"We can see that the law, corruption eradication and human rights are being put in the sub, sub, sub-field. So it’s not a priority. The priority is development and human resources,” she said.
To the president, laws are just seen as means to facilitate development, infrastructure and investments, she opined, adding that there has been no genuine effort to beef up overall rule of law in the Indonesian system.
The omnibus laws come just as investment opportunities were limited in Jokowi’s first term due to alleged red tape. Economic growth has also been stagnant at around 5 per cent in the last few years.
There are four omnibus laws being proposed at the moment from creating jobs, reforming the tax system, relocating the capital and revamping the pharmaceutical sector which the government wants to ratify as soon as possible.
Ms Susanti said that hasty ratification of the omnibus laws is "dangerous", as these laws are connected to other policies.
"If they are ratified in a rush, there will be many consequences in the implementation and there may be many overlapping regulations and rule of laws violated,” Ms Susanti told CNA.
Political economist Mr Edbert Gani also said that the government should be careful with the omnibus laws.
“We have never had an omnibus law before. So no one can know, whether this would be effective or not,” he said.
PUBLIC EXPECTS MORE ON SECURITY FRONT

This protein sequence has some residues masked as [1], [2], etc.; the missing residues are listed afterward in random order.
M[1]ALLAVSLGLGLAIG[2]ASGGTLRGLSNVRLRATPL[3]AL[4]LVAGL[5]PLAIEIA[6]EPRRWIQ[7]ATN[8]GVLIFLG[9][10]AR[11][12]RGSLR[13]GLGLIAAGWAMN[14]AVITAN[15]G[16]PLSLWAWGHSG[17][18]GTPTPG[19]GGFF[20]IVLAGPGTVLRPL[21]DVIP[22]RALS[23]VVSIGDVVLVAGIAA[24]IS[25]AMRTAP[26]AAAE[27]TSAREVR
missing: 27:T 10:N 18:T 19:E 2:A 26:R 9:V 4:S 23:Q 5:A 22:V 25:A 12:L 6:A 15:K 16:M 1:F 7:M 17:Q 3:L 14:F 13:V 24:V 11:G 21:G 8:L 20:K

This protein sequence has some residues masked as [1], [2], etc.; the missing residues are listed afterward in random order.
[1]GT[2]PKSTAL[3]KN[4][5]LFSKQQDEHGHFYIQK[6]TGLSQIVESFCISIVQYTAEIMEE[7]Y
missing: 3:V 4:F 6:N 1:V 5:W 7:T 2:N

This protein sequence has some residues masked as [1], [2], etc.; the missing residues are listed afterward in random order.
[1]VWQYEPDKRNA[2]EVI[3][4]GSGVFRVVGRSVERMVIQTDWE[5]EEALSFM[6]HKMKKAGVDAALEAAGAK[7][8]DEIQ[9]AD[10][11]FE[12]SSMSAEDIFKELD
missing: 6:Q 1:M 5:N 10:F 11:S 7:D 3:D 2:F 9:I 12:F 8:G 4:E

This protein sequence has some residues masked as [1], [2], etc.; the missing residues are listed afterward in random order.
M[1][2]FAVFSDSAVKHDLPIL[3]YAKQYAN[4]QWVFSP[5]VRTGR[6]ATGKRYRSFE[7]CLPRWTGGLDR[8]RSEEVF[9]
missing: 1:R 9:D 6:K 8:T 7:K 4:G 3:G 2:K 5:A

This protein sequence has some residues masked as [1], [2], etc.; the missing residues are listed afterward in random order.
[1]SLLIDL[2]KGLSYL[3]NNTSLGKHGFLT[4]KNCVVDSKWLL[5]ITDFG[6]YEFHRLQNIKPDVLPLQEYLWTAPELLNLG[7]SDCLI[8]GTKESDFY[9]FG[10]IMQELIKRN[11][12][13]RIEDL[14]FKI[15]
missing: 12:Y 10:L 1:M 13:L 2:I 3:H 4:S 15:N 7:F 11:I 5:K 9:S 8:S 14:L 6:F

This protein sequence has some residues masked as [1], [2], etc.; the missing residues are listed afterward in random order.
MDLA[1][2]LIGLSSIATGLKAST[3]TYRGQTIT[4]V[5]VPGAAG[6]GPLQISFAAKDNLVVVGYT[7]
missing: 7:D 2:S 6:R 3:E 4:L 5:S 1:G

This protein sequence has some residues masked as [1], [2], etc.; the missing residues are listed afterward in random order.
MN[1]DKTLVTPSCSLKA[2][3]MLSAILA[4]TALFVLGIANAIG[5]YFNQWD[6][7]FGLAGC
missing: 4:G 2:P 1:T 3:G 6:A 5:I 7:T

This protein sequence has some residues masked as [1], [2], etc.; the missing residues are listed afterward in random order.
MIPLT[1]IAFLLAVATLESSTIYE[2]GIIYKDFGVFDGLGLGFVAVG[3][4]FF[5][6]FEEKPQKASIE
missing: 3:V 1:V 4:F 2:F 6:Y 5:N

In the past three months, the government had to manage issues related to security and sovereignty, with Chinese vessels fishing in the archipelago’s exclusive economic zone in the Natuna waters, as well as clashes in its easternmost region Papua.
“This (security) is a problem which will always be challenging to every president. Since Indonesia has many political interests, it will always face sovereignty issues,” Mr Wijaya said.
The president has appointed former presidential candidate rival and army general Mr Prabowo Subianto as the defence minister, but the latter's stance on several issues are not that clear.
“We should be able to rely on our current defence minister because his level (of competency) is presidential candidacy who we hope can do more than a defence minister, not to mention his bravery to defend sovereignty.
"But if we observe, it tends not to have met the high expectations from the society when people look at Prabowo,” Mr Wijaya claimed.
Other than seeking a bigger defence budget, Mr Subianto has yet to make a major announcement with respect to his own vision for Indonesia’s defence policy. Some had also criticised him for not taking a sufficiently tough stance against China during the Natuna stand off.
“I actually believe the one who meets this (expectation) and performs, for example when it comes to North Natuna, is Mdm Retno,” Mr Wijaya said, referring to the country’s foreign minister.
“Her diplomacy skills managed to cover the negative perceptions that say Indonesia is mushy,” he said.
Negativities aside, Mr Gani said there are certain things Jokowi and his current government has done well in the first 100 days.
Among those who have have been perceived favourably include former Gojek CEO and current Education Minister Nadiem Makarim.
He is seeking to abolish national exams and putting in place an evaluative assessment to measure students’ numeracy and literacy levels at grade four, eight, and eleven.
On teachers’ day, Mr Makarim also sent out a note to all teachers saying that he identified with their struggles in balancing teaching duties and other administrative work. The simple act won him sympathy among both teachers and parents.
“He has taken a fresh approach to things and people have been given something new to talk about,” said Mr Gani.